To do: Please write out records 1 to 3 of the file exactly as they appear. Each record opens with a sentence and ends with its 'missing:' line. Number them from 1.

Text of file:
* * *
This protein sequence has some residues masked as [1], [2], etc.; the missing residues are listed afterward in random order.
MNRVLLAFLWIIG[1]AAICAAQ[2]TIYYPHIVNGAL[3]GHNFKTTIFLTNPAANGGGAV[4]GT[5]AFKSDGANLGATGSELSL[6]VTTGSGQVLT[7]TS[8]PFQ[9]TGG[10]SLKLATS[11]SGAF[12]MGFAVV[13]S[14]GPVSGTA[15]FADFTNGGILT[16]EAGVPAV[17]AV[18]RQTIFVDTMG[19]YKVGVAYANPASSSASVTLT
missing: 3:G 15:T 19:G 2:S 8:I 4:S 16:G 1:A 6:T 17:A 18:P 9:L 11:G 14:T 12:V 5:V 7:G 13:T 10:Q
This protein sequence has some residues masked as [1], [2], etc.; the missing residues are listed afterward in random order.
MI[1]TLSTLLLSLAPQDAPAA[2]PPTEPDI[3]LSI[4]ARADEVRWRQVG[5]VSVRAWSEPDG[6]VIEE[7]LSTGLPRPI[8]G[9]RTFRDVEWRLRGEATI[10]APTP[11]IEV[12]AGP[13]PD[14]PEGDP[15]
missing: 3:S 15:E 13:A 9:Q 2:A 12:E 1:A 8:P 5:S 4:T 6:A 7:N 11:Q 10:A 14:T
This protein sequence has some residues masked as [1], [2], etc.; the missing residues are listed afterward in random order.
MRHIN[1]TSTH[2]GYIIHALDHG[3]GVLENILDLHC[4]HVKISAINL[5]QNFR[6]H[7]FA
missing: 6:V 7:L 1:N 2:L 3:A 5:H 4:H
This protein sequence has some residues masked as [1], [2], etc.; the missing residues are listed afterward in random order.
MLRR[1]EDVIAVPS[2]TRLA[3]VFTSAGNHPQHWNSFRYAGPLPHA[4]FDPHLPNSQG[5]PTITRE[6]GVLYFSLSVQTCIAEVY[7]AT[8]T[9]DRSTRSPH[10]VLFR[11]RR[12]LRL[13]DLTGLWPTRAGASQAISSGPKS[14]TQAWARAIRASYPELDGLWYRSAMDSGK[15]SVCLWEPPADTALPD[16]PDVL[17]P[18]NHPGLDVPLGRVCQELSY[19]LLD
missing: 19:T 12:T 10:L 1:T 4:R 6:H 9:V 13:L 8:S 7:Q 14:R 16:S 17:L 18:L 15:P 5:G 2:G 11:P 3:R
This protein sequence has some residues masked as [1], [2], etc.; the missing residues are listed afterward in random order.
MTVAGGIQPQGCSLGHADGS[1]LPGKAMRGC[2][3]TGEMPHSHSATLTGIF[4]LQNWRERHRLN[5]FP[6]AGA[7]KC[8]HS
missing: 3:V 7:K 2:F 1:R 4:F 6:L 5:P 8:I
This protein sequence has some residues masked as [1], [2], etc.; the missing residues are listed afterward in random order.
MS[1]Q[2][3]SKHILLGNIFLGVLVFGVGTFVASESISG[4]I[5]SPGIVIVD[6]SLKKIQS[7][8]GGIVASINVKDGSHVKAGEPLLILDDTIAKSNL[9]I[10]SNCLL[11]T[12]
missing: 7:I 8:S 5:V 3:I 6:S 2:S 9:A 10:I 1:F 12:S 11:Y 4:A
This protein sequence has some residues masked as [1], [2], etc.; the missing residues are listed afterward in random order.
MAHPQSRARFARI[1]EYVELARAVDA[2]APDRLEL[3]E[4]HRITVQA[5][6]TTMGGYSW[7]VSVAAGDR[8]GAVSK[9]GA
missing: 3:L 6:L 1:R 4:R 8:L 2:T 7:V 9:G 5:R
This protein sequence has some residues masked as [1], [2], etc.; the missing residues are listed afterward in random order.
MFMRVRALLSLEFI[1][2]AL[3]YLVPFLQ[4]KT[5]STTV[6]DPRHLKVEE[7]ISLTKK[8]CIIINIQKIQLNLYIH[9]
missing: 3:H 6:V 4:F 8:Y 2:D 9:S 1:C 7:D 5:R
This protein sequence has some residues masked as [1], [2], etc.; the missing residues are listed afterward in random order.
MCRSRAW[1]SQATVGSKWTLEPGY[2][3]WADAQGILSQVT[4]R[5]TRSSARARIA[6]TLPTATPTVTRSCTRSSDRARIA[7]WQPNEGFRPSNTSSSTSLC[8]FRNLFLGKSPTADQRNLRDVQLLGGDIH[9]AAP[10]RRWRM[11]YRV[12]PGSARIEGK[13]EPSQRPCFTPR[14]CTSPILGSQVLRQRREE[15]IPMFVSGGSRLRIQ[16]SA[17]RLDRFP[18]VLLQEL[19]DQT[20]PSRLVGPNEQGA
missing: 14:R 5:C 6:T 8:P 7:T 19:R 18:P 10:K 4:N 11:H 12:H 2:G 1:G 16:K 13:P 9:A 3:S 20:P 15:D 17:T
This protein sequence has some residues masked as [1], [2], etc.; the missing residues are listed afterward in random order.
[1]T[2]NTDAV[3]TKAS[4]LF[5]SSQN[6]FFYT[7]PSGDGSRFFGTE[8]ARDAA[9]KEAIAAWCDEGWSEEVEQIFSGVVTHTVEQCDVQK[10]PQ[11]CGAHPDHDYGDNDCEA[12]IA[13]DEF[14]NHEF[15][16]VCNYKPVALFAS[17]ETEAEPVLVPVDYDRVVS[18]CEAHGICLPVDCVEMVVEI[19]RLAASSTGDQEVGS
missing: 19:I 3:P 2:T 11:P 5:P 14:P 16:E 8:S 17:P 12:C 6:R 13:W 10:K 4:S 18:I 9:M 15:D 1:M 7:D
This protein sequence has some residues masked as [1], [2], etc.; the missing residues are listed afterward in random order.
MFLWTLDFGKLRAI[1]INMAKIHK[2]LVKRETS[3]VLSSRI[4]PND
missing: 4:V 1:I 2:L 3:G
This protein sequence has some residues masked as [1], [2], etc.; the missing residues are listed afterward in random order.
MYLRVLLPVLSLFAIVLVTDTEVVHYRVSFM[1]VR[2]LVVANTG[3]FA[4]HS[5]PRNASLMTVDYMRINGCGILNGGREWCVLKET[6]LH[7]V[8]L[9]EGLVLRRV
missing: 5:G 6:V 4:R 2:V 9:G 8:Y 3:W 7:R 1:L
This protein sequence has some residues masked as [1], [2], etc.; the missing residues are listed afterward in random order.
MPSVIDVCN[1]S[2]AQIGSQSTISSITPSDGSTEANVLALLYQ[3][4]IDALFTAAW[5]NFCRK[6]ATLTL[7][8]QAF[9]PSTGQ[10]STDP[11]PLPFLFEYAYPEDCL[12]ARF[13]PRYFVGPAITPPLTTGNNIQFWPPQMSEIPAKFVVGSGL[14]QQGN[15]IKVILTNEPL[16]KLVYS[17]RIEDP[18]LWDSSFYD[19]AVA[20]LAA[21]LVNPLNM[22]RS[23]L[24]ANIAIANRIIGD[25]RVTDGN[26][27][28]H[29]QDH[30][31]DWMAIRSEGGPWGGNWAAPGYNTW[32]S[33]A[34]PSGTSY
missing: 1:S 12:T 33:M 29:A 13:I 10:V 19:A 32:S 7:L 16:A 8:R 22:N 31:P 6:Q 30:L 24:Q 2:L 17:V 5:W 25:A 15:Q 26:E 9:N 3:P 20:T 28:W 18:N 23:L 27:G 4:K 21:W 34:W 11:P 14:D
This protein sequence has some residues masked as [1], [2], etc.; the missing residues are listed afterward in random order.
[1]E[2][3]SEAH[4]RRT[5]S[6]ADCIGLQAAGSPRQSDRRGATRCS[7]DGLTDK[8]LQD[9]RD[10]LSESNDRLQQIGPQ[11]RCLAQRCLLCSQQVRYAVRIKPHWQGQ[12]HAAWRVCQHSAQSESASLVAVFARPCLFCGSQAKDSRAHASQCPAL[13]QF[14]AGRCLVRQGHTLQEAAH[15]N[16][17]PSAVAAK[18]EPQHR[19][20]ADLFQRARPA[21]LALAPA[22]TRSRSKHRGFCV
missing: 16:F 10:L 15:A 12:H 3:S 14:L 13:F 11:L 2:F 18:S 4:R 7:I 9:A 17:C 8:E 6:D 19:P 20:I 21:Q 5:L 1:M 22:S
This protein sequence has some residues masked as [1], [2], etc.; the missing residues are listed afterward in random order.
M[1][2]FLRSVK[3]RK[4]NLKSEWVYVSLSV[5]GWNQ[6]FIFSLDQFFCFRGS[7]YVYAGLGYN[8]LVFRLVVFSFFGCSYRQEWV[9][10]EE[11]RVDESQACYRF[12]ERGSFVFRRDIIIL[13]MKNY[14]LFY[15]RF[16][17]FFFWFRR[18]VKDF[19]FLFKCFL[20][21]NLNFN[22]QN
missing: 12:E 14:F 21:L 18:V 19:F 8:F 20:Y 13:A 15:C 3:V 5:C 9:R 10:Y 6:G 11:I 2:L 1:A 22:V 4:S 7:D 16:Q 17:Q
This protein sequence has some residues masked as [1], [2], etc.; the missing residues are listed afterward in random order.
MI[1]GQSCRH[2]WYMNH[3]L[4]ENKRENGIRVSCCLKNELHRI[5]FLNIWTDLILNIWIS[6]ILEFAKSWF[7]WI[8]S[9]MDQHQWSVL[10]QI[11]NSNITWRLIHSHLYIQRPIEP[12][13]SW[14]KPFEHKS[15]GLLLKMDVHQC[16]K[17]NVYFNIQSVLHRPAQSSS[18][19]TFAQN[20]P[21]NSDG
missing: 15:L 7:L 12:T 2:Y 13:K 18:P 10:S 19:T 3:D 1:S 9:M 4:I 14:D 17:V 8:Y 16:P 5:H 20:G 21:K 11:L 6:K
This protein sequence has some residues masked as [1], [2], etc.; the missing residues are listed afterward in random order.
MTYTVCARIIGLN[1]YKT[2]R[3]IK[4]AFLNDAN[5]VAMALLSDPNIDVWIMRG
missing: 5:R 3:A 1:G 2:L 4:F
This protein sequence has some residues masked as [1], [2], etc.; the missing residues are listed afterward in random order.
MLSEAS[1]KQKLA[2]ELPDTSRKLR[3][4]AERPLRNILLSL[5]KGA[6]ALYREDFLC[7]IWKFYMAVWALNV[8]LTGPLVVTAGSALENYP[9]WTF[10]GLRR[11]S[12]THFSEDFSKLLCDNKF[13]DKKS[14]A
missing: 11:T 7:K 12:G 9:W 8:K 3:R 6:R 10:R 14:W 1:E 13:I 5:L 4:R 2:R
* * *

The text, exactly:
This protein sequence has some residues masked as [1], [2], etc.; the missing residues are listed afterward in random order.
MNRVLLAFLWIIG[1]AAICAAQ[2]TIYYPHIVNGAL[3]GHNFKTTIFLTNPAANGGGAV[4]GT[5]AFKSDGANLGATGSELSL[6]VTTGSGQVLT[7]TS[8]PFQ[9]TGG[10]SLKLATS[11]SGAF[12]MGFAVV[13]S[14]GPVSGTA[15]FADFTNGGILT[16]EAGVPAV[17]AV[18]RQTIFVDTMG[19]YKVGVAYANPASSSASVTLT
missing: 3:G 15:T 19:G 2:S 8:I 4:S 16:G 1:A 6:T 17:A 18:P 9:L 11:G 14:T 12:V 5:V 7:G 13:T 10:Q
This protein sequence has some residues masked as [1], [2], etc.; the missing residues are listed afterward in random order.
MI[1]TLSTLLLSLAPQDAPAA[2]PPTEPDI[3]LSI[4]ARADEVRWRQVG[5]VSVRAWSEPDG[6]VIEE[7]LSTGLPRPI[8]G[9]RTFRDVEWRLRGEATI[10]APTP[11]IEV[12]AGP[13]PD[14]PEGDP[15]
missing: 3:S 15:E 13:A 9:Q 2:A 12:E 1:A 8:P 5:S 4:T 6:A 7:N 11:Q 10:A 14:T
This protein sequence has some residues masked as [1], [2], etc.; the missing residues are listed afterward in random order.
MRHIN[1]TSTH[2]GYIIHALDHG[3]GVLENILDLHC[4]HVKISAINL[5]QNFR[6]H[7]FA
missing: 6:V 7:L 1:N 2:L 3:A 5:H 4:H